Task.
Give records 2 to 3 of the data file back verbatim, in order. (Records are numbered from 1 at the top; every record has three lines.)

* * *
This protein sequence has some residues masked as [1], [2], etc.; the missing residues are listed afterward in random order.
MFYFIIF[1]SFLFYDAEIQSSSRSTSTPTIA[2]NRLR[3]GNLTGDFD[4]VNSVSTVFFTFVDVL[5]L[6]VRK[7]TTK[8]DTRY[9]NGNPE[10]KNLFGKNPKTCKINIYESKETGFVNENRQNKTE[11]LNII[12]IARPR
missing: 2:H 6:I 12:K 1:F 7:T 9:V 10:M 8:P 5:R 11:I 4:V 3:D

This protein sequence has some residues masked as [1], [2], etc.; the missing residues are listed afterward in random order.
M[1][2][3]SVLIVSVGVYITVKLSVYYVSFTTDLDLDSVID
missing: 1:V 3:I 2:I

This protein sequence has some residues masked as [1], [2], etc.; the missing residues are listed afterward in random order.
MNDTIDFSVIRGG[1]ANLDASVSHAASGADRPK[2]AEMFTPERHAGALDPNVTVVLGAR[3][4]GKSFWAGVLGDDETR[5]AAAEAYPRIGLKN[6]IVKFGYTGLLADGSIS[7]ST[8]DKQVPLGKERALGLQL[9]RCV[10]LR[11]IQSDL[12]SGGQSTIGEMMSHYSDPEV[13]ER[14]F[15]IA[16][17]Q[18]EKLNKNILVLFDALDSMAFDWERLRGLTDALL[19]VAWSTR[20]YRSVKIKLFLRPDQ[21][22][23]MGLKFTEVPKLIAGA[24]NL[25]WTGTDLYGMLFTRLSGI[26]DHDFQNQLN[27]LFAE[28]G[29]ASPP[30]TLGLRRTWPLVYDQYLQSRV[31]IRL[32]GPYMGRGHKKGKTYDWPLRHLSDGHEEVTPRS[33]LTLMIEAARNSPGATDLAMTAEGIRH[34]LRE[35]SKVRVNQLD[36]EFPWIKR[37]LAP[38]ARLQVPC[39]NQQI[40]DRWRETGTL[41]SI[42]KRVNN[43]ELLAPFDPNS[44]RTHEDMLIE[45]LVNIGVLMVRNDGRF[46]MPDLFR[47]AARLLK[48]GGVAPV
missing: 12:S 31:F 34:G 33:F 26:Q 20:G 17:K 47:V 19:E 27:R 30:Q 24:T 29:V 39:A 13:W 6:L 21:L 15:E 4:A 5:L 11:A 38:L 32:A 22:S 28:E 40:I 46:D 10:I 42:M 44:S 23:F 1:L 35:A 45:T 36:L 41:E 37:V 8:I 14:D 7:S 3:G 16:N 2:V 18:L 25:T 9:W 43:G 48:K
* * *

This protein sequence has some residues masked as [1], [2], etc.; the missing residues are listed afterward in random order.
M[1][2][3]SVLIVSVGVYITVKLSVYYVSFTTDLDLDSVID
missing: 1:V 3:I 2:I

This protein sequence has some residues masked as [1], [2], etc.; the missing residues are listed afterward in random order.
MNDTIDFSVIRGG[1]ANLDASVSHAASGADRPK[2]AEMFTPERHAGALDPNVTVVLGAR[3][4]GKSFWAGVLGDDETR[5]AAAEAYPRIGLKN[6]IVKFGYTGLLADGSIS[7]ST[8]DKQVPLGKERALGLQL[9]RCV[10]LR[11]IQSDL[12]SGGQSTIGEMMSHYSDPEV[13]ER[14]F[15]IA[16][17]Q[18]EKLNKNILVLFDALDSMAFDWERLRGLTDALL[19]VAWSTR[20]YRSVKIKLFLRPDQ[21][22][23]MGLKFTEVPKLIAGA[24]NL[25]WTGTDLYGMLFTRLSGI[26]DHDFQNQLN[27]LFAE[28]G[29]ASPP[30]TLGLRRTWPLVYDQYLQSRV[31]IRL[32]GPYMGRGHKKGKTYDWPLRHLSDGHEEVTPRS[33]LTLMIEAARNSPGATDLAMTAEGIRH[34]LRE[35]SKVRVNQLD[36]EFPWIKR[37]LAP[38]ARLQVPC[39]NQQI[40]DRWRETGTL[41]SI[42]KRVNN[43]ELLAPFDPNS[44]RTHEDMLIE[45]LVNIGVLMVRNDGRF[46]MPDLFR[47]AARLLK[48]GGVAPV
missing: 12:S 31:F 34:G 33:F 26:Q 20:G 17:K 47:V 19:E 27:R 30:Q 24:T 29:V 39:A 13:W 6:L 21:L 15:E 4:A 5:L 11:A 38:L 32:A 22:S 28:E 40:I 46:D 10:I 42:M 44:S 23:F 1:L 35:A 45:T 36:L 41:E 37:V 8:I 14:D 7:S 3:G 16:N 2:V 18:L 25:T 9:W 43:G 48:K